Where does the mass of hadrons come from? (Particle Physics Series – Episode 3B)

in #science3 years ago (edited)

Particle physics can be really weird sometimes... An example is that the mass of a composite particule is way larger than that of its constituents. 

Compare the mass of a proton with the mass of its quarks: the constituents of the proton only account for about 0.1% of the mass of the whole proton. What’s going on here? Where do the other 99.9% come from? 

In this episode we will realize that most of the mass of the proton comes from the energy related to the bonds between the quarks. To understand this, in a first section, we will need to explore the relationship between mass and energy. 

Then, we will learn how to measure the mass of composite particles (hadrons) like protons and mesons.  We will realize that there is something really wrong with the results: things just don’t add up.

That will bring us to consider that most of the mass of a hadron comes from the binding of its constituents. 

You can also consult the video related to this episode (it is less detailed but could be useful as an introduction to this article).

1 / Equivalence mass-energy, what does it mean ?

At school, in physics class, we are taught that during an action, energy is conserved. Similarly, in chemistry, we learn that during a chemical reaction, mass is conserved. Einstein realized in his theory of special relativity that both statements were formerly incorrect: it is the sum of both that is conserved. The reason is that mass is a form of energy: mass can convert into energy and vice versa. His well known formula for a motionless object is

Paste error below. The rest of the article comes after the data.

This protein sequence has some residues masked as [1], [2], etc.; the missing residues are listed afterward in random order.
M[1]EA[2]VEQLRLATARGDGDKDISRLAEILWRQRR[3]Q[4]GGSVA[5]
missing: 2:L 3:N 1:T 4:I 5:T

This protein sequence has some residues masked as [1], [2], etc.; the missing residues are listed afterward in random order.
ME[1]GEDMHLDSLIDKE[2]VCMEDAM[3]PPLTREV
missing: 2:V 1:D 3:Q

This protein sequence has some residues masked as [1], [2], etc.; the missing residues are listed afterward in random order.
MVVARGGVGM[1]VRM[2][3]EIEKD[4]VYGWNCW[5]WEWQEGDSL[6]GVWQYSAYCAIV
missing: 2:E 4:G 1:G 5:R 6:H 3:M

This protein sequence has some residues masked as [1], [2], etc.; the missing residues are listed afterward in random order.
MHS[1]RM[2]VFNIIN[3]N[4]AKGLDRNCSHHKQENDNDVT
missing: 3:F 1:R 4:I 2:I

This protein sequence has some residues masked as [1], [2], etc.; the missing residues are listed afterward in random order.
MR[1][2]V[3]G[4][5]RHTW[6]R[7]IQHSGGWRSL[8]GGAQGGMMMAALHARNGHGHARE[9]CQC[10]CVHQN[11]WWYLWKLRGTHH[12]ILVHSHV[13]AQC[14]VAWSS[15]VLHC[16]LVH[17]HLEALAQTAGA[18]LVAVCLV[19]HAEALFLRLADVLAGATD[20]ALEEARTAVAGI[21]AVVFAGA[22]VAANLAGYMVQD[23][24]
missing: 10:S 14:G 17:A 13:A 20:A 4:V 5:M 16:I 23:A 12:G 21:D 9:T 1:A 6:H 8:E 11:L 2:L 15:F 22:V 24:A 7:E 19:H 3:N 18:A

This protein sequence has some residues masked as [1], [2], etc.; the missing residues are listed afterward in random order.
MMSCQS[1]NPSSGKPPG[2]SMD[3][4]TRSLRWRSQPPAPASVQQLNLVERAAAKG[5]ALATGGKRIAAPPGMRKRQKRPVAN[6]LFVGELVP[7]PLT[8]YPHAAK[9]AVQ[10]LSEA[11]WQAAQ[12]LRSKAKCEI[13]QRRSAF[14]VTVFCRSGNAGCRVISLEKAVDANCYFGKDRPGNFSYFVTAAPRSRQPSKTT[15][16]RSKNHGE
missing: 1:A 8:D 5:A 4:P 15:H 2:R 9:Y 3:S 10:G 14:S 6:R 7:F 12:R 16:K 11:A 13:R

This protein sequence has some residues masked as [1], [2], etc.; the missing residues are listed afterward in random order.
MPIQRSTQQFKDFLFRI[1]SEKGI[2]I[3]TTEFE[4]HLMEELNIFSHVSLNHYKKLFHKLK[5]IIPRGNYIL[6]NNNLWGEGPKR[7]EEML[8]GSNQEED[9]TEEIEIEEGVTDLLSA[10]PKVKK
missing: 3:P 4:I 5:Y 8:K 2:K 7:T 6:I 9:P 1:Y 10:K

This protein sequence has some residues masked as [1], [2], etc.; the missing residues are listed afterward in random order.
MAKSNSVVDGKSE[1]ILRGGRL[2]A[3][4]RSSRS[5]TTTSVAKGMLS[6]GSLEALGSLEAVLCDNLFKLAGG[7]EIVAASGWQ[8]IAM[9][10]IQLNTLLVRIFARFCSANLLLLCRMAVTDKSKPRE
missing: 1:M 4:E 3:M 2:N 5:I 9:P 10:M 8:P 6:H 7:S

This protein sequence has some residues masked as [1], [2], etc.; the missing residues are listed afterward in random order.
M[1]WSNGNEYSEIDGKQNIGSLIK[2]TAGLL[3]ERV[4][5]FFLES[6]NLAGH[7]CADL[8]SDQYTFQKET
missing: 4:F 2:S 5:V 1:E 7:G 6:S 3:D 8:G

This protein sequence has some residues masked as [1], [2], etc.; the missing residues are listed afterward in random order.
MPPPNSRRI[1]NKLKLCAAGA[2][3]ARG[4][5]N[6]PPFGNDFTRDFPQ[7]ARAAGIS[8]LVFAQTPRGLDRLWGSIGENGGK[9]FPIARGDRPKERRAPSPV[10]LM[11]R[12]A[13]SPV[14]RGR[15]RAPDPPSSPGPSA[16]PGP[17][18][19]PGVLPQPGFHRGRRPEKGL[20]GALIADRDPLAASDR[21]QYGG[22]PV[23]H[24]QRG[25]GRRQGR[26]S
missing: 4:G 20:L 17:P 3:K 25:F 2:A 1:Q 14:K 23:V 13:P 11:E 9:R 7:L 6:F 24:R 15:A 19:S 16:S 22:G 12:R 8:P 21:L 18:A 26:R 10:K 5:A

Let’s see how this concept applies at different scales  


1.a - Energy conversion at the human scale.

Imagine a spring of stiffness 1000 Newtons per meter. Apply a force on it to compress it by 5 cm and hold it that way. The force required to compress the spring is:

The potential energy stored int he spring will thus be 

If we could measure ultra-small mass differences, we would realize that the spring would have gained mass.  


Let’s consider another example, involving thermal physics this time. Pour one kilogram of water in a container and heat it up from 20 to 40 degrees (Celsius). The energy brought to the water is therefore:

This energy adds up to the energy of the water. Here also, the mass of the water increases:

That is still very small, about 1 trillionth of the original mass! 

In everyday life, these relative variation are so small they appear completely insignificant. However, when we look at smaller scale physics, where forces involved are huge relatively to the size of the systems, the variations of mass become far from negligible.  


1.b - Energy conversion at the atomic scale

Consider an atom of hydrogen. It is composed of a proton as its nucleus and an electron orbiting around it. These two particles stick together because of the attractive electromagnetic force binding them. 

We have learned in the atomic physics series that to separate the electron from its proton, 13,6 eV of energy are required (that is in Joules 2.176 x 10-18J).